I chose to focus on factorial analyses (PCA-like analyses), as they have numerous qualities for data exploration without any heavy hypothesis on the data. I recently developed a framework for this analysis, the General Niche-Environment System Factor Analysis (GNESFA). This algorithm generalises several existing factorial methods for this kind of analysis. Depending on the centering chosen for the table giving the values of the environmental variables for each available point, the GNESFA returns different, but complementary results. Thus, I demonstrated that the widely used Ecological Niche Factor Analysis (Hirzel et al. 2002) is a special case of the GNESFA (Calenge & Basille, in prep.), and that this method returns the best possible undistorted image of the niche in the ecological space (Basille et al. submitted). Another special case of this algorithm is the Mahalanobis Distances Factorial Analysis (MADIFA, Calenge et al. in press). The Mahalanobis distances between the available points and the centroid of the niche in the ecological space is a common way to build potential habitat map (Clark et al. 1993), which is an important tool in wildlife management. Although these distances give indices of the "typicality" of given combinations of environmental variables, with regard to existing data, on the other hand they do not indicate which environmental variables contribute the most to this "atypicality" of the environment. The MADIFA partitions the Mahalanobis distance into several additive components, which correspond to directions of the ecological space, so that the average Mahalanobis distance is maximised on the first axes. The MADIFA is a way to find the contribution of the environmental variables to the atypicality of the environment.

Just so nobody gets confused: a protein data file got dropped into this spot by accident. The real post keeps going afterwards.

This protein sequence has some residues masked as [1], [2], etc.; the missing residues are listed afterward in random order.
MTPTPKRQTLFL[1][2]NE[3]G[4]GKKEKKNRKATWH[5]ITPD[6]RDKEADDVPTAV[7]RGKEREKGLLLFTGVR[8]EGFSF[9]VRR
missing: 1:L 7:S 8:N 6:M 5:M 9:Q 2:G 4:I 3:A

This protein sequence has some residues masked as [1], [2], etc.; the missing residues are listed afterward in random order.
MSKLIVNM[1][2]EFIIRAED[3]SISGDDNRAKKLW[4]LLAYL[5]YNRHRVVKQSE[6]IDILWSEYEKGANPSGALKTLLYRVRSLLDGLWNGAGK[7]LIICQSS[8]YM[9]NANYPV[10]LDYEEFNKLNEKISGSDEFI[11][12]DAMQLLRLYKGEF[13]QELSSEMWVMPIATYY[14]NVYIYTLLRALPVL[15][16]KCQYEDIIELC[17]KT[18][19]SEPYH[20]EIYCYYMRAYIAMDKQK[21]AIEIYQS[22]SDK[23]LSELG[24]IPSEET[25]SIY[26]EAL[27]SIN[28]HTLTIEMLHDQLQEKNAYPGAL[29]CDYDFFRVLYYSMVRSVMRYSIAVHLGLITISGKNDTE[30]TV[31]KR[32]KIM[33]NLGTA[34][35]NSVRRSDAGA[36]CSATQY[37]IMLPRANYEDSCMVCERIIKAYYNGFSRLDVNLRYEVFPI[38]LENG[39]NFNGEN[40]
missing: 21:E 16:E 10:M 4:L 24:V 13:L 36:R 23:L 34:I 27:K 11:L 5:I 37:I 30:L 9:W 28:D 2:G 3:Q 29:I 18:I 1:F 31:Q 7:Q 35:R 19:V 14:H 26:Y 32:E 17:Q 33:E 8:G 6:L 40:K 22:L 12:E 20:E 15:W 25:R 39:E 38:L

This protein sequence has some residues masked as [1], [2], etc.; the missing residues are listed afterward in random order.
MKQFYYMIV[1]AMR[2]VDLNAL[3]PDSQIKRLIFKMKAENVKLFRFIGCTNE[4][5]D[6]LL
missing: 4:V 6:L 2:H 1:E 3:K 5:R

The GNESFA has proved to generalize some existing methods for the analysis of design II data. Thus, If each niche is replaced by its centroid in the ecological space, the GNESFA of the centroids - still regarding the existing cloud of available points - generalizes the Outlying Mean Index analysis (OMI analysis, Doledec et al. 2000). I proved in my Ph.D. thesis that when the environment consists of several categories (e.g. vegetation types), i.e. when the environmental variables are the dummy variables coding for a qualitative variable, the OMI analysis is just the Eigenanalysis of Selection Ratios (ESR, Calenge & Dufour, 2006), a method which generalizes within the framework of factorial analysis the selection ratios (Manly et al. 1972) and the test of Neu et al. (1974), two widely used statistics in habitat selection studies.

Note that I also developed a method, which is related to the OMI analysis, but which is not a special case of the GNESFA, named K-select analysis (Calenge et al. 2005). This method allows to explore the structures of K niches in K different clouds of available points (e.g. to study the habitat selection by animals inside their home range, using radio-tracking data). This analysis has, for example, been used to highlight a functionnal response in the habitat selection by the roe deer (Pellerin et al. in prep.).